"I think we're working with a great bunch of players, very professional," he says. "They look after themselves well. It used to be five or 10 years ago getting a handful, maybe more, overweight and high body fats, but it’s rare you get that now. Players tend to look after themselves coming into pre-season.
"Pre-season's an excellent time because although it's a long time where you're away – and this year we're away for 18 days – it's a perfect opportunity where you can get the players into a rhythm of what's right and that sets you up for the rest of the season.
"The training camp means they're up for breakfast, they'll be in the treatment room, you can take them down early before training, get their pre-training sessions in. You have lunch-time treatment sessions; if you've got afternoon training sessions again you can be working them in the gym; evening recovery sessions, treatment sessions. And that breeds sort of an ethos of how you take things forward into the season.
"We went on that excellent training camp in Austria last year; it was small, it was quiet, but the players were able to have a little bit of time to themselves. And it just bred a really good atmosphere among the players and staff, a really good work ethic that the players then took on to the season, which was great."
"We're lucky that the analysis that sports science guys do from the saliva, blood analysis, that you can really get deep into the player's passport"
Lee Nobes, Head Physio
The one setback to the Austria trip was the fact that the surroundings were so low key that they had to build their own gym out there. "We had to build our own specced-up gym, which was like a huge 50-60 metre marquee, and we got all the equipment that you would require in a gym. We shipped it all in with the help of some companies, so that was a massive project, as you can imagine from a cost and logistics point of view."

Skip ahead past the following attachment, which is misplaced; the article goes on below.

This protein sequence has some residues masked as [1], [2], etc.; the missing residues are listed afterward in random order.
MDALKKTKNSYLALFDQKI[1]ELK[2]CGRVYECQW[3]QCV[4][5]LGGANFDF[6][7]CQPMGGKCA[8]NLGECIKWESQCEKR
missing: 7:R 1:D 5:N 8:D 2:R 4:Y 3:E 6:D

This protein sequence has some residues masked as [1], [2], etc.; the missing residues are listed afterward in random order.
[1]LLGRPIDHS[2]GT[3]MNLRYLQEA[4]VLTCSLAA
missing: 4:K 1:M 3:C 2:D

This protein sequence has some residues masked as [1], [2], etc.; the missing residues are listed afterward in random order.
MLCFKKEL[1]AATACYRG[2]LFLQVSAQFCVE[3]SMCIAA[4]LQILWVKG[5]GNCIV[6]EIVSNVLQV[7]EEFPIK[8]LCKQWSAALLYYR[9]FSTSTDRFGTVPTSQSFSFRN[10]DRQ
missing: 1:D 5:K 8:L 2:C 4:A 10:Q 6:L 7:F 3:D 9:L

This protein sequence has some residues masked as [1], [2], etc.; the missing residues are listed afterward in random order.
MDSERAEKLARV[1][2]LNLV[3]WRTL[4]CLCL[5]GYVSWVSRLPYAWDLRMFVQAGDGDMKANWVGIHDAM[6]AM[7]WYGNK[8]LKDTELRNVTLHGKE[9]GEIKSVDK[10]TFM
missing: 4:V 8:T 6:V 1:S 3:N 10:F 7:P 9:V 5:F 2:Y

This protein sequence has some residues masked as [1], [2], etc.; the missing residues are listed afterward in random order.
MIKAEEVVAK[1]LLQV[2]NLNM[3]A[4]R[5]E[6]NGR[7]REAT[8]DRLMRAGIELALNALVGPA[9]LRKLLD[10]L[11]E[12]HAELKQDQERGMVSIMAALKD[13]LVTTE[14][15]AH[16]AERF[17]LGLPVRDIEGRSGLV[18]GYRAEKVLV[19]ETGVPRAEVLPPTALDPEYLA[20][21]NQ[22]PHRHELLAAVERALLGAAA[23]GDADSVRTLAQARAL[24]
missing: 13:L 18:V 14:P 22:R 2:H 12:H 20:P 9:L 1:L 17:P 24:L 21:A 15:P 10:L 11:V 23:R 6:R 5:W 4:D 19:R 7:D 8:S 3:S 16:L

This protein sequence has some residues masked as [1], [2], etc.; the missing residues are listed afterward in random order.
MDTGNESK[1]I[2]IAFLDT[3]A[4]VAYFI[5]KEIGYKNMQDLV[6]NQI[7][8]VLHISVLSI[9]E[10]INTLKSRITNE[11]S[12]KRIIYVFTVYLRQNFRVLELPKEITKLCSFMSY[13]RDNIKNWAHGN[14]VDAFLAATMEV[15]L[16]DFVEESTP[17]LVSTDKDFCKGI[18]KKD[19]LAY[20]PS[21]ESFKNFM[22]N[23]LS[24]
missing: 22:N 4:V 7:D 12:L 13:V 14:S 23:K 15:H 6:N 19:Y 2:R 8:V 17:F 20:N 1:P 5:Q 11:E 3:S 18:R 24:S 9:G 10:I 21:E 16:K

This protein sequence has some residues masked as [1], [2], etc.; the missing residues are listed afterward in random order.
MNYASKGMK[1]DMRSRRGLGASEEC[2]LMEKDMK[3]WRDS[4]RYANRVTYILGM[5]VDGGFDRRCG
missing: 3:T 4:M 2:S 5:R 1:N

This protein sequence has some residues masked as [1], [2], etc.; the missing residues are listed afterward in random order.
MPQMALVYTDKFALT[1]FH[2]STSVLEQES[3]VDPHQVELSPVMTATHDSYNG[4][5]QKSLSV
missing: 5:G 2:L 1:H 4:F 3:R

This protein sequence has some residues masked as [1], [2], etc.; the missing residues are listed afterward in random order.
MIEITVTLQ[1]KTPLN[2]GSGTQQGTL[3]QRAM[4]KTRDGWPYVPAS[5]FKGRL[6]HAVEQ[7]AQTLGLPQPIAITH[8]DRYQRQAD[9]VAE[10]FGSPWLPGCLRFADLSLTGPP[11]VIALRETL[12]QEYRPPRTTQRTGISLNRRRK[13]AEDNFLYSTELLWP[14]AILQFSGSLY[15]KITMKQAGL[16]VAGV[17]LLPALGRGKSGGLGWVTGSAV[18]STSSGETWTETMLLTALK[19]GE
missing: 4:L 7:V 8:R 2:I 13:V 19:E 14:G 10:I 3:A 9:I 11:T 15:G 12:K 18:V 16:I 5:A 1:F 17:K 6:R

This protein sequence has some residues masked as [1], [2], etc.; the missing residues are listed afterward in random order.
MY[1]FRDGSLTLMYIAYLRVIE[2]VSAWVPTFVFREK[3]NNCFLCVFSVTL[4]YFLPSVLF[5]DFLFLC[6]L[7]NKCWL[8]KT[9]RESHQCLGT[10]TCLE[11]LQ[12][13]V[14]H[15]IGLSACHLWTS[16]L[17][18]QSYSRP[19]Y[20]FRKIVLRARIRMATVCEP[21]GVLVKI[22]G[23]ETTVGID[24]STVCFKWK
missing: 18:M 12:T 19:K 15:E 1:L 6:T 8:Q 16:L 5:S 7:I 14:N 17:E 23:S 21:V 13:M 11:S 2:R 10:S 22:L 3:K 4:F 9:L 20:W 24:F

The facilities at Hong Kong, however, can be expected to be second to none and by the time City turn out for their semi-final encounter with Hong Kong champions South China on 24 July the players should be well on the way to being Barclays Premier League ready.
"We're lucky now the technology that we have with gps and heart rates and all the analysis that sports science guys do from the saliva, blood analysis that you can really get deep into the – we call it the player's passport – the player's profile to see where they're at, to see how they're reacting to training as well."
Modern technology is such that, wherever they are in the world, there is no escape for the players in terms of meeting the expected physical standards.
"We have all sorts of good hi-tech bits of kit that are portable so we take them away with us so we would chose the markers that we think are most appropriate and most important to give us the right information and, as I say, these bits of kit that give us the information are portable. So whilst it is more difficult because players get used to the environment they are in we are still able to provide that service wherever we are in the world."
City supporters can see their side in action in the Barclays Asia Trophy semi-final, when they take on South China at Hong Kong Stadium on 24 July. Three days later they will meet either Tottenham Hotspur or Sundrland at the same venue.
A limited number of tickets are still available for semi-finals day and can be bought here.